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10 Reasons Not To Write Your Own Will

Protect your wishes with a professionally prepared will

A will is one of the most important documents that a person can have, but it is also often neglected. You can protect your wishes and your heirs by keeping your will up to date.

Although several US states and Canadian provinces will accept a handwritten will (a Holograph will), you would be better served if you have your will prepared by an attorney or notary. The cost of having a will professionally prepared is far less than many people imagine.

Here are a few of the most common mistakes that people make when handwriting their own wills:

  1. Any previous wills aren't automatically revoked.
  2. Quite often there is no alternate Executor named.
  3. Frequently a family member or friend is provided for in the will, but there is no consideration for what happens to this property should the author of the will outlive the heir.
  4. Most people who decide to write their own wills don't make sufficient provision for the person administering their Estates, such as the power to sell and convert assets to cash, etc.
  5. The language used by a person in making a home-made will is often vague or can be misinterpreted.
  6. Most people take certain things for granted, such as that their children will outlive them, but this is quite often not the case.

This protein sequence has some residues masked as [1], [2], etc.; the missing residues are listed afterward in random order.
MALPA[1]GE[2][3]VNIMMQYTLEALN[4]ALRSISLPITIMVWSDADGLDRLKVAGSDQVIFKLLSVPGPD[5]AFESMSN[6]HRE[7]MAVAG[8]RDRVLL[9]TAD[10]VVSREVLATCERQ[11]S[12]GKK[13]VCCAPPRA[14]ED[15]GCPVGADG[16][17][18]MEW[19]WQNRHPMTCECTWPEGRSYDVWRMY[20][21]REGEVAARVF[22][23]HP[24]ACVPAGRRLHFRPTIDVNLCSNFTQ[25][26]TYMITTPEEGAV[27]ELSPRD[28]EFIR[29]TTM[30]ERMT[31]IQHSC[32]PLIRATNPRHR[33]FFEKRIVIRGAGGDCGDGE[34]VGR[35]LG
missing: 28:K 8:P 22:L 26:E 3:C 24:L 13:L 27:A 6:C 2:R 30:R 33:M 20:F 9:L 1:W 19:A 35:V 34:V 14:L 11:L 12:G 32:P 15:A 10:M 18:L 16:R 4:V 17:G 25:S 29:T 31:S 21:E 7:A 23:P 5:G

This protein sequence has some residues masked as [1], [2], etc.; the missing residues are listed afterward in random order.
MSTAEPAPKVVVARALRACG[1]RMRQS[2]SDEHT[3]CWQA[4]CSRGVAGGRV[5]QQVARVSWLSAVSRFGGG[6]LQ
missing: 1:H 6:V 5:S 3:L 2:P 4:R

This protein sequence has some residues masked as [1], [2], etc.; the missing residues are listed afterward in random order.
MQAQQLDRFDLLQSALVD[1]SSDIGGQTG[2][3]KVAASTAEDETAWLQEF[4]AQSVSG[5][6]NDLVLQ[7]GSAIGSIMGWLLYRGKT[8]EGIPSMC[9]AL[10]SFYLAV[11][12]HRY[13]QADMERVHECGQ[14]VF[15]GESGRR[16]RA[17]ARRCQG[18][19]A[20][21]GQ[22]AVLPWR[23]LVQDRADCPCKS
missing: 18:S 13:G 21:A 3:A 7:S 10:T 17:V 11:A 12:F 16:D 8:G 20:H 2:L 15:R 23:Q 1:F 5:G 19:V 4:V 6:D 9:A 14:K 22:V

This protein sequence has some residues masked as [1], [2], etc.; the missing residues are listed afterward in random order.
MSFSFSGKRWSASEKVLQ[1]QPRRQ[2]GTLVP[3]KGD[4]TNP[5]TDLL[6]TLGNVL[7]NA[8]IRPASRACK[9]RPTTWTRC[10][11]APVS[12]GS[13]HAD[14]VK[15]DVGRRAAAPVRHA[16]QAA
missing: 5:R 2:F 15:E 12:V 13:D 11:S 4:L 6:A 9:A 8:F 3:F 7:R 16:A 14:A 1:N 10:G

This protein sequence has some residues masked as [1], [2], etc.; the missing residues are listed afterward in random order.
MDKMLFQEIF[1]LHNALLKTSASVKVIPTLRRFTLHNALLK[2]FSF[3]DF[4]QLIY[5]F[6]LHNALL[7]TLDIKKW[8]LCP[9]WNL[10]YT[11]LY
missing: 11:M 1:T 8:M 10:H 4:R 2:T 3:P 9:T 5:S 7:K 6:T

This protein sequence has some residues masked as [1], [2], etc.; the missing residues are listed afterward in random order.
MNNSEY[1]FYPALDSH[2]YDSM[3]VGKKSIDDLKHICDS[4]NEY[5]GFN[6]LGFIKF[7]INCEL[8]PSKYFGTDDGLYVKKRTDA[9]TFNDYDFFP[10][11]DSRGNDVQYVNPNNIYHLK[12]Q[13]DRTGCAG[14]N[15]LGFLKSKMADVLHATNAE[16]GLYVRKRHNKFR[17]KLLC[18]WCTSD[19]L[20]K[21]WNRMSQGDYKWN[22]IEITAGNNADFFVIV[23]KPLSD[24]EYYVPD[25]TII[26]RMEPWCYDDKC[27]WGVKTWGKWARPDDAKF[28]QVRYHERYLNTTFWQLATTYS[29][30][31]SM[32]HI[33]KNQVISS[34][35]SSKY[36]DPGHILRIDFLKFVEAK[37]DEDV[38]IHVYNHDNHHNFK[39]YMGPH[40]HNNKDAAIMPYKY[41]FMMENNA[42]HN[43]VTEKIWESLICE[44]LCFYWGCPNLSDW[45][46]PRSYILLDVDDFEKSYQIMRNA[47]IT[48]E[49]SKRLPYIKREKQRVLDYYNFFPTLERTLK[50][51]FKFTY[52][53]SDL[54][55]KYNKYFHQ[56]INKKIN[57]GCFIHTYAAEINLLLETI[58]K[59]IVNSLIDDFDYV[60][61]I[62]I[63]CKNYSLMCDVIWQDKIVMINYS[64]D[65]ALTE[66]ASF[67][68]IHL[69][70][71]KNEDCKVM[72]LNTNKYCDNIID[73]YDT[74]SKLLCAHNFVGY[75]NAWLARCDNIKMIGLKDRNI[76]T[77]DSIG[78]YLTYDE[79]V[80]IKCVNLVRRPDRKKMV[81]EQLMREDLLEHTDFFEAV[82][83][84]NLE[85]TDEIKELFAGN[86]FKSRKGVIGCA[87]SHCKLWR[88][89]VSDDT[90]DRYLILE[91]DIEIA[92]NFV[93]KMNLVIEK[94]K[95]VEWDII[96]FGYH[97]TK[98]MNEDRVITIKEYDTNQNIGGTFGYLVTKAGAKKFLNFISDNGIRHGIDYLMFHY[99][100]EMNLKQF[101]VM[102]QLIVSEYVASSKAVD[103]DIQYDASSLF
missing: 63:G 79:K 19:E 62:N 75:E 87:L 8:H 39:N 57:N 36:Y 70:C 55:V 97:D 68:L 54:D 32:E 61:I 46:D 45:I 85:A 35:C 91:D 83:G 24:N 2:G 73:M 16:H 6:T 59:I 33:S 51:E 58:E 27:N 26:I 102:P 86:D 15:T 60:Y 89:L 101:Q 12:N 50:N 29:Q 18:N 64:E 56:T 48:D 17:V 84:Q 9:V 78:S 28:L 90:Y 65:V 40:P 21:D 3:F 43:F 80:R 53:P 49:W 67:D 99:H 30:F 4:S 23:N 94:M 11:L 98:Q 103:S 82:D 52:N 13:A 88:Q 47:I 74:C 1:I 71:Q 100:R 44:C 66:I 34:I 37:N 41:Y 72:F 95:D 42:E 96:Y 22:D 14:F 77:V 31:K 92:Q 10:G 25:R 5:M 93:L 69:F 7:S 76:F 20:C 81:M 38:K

7. Favorite non-profit organizations aren't properly identified.
  8. People may bequest a particular asset to a friend or relative, but no consideration is given to what should happen if that gift does not exist at the time that the will is executed.
  9. Often a house is left to a spouse, in trust, but there is no mention of who is responsible for paying the expenses for upkeep of the property during the beneficiary's lifetime.
  10. Perhaps most importantly, don't make the mistake of assuming that simply because you have typewritten your own will that it will be recognized as a valid Holograph will.

    A typewritten will must follow the usual formalities of any prepared will, including witnessing and signing as required by the laws in your jurisdiction.

If your will isn't prepared correctly, the assets you have worked hard for all your life may not be handled in the manner that you intended. And of course a lot of confusion may be left behind for your loved ones at a time when they are least able to cope with it.

Article courtesy of News Canada.

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